Graham's 318 expansion plans to include sensory garden

  • Included in the construction going on at Graham's 318 in Geneva will be a sensory garden along their new walkway. The planned garden will be designed to give visitors a chance to smell and touch the plants.

      Included in the construction going on at Graham's 318 in Geneva will be a sensory garden along their new walkway. The planned garden will be designed to give visitors a chance to smell and touch the plants. Rick West | Staff Photographer

 
 
Posted12/13/2019 6:00 AM

Since the spring of 2017, Graham's 318 Coffeehouse on Third Street in Geneva has had its expansion plans in the works.

The Daily Herald reported earlier this month that this project, adding more than 3,500 square feet, is going to result in expanded food offerings and even beer and wine added to the menu at this popular gathering place.

                                                                                                                                                                                                                       
 

The shift of the coffee shop temporarily to a spot on Franklin Street has kept loyal customers satisfied while waiting for the new experiences at the 318 S. Third St. site.

Once completed, it's going to be interesting for anyone walking by Graham's 318 to also notice a major change outdoors.

The new brick walkway leading back to the expanded area will feature an array of plants that will make up a sensory garden.

That concept came from the daughters of Graham's owners Bob and Becky Untiedt.

Maddi Smith and Jayni Wunderlich started to think about what would make the new Graham's setup interesting for young kids.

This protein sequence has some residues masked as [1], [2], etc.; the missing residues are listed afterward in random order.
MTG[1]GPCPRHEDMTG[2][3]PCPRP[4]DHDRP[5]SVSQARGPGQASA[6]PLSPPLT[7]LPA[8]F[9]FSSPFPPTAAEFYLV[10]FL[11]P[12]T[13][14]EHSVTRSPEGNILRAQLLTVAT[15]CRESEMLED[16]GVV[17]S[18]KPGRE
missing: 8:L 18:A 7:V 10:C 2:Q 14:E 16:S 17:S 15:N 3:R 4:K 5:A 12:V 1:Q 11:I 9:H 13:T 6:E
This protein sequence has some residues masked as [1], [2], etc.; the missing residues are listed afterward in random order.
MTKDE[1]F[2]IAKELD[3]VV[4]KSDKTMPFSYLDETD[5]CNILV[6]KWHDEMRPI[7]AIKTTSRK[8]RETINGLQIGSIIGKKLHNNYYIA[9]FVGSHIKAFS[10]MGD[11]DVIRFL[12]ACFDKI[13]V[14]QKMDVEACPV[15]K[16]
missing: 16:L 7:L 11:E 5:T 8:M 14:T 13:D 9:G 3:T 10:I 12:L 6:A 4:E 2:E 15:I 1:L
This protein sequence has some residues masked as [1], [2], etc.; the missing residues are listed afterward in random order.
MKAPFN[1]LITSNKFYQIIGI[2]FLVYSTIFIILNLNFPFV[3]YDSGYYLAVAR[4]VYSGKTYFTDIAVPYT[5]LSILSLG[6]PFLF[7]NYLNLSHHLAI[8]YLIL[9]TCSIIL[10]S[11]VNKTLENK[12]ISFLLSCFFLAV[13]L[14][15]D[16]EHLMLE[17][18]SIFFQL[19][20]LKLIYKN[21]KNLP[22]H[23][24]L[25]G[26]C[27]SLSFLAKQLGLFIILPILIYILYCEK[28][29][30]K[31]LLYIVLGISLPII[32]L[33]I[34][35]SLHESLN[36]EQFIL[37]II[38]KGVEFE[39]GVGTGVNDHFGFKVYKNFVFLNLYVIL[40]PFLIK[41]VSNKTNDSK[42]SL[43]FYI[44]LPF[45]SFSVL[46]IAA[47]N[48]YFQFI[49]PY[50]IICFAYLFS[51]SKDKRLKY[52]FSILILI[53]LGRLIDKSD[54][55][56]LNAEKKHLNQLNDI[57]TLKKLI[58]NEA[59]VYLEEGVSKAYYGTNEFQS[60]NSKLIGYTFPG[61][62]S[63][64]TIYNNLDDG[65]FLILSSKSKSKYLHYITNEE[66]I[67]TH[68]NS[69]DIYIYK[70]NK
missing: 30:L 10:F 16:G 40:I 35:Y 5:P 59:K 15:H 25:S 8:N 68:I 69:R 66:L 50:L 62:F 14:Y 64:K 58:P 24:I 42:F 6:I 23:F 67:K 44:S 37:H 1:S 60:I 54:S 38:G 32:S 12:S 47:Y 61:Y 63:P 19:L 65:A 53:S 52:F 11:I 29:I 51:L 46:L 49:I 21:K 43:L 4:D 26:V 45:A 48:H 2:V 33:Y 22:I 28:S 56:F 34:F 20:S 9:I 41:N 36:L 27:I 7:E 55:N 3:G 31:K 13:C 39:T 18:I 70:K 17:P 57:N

"My sister is the one with the kids, so that's what got us thinking about this," Smith said.

The result of brainstorming was the sensory garden, an area in which kids can touch and smell plants and learn about them.

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"We have seen a sensory garden at Peck Farm Park, near the butterfly house, and we just felt it would be nice to have an area like that," Smith added.

Visitors can expect to see the sensory garden taking shape with plantings in March.

"Our landscaper, Chris Conrades, is so excellent," Smith said. "His company (Conrades Landscape Design in St. Charles) also did the trellis that will be up at Graham's 18."

It all adds to the anticipation for the new site opening soon, most likely after the holiday season.

Craving some noodles

After many years of housing restaurants selling Mexican food, the spot at 113 W. State St. in Geneva will soon be home to Cravings.

As of last week, there wasn't a lot of information on the Cravings home page on Facebook about when the new restaurant would be in business.

But it's going to be a spot that those who enjoy Chinese, Taiwanese, Japanese, Malaysian, Korean or Thai noodles will likely check out.

                                                                                                                                                                                                                       
 

The spot most recently housed a Taco Madre restaurant, which decided to go strictly with its St. Charles location for now in the Tri-Cities.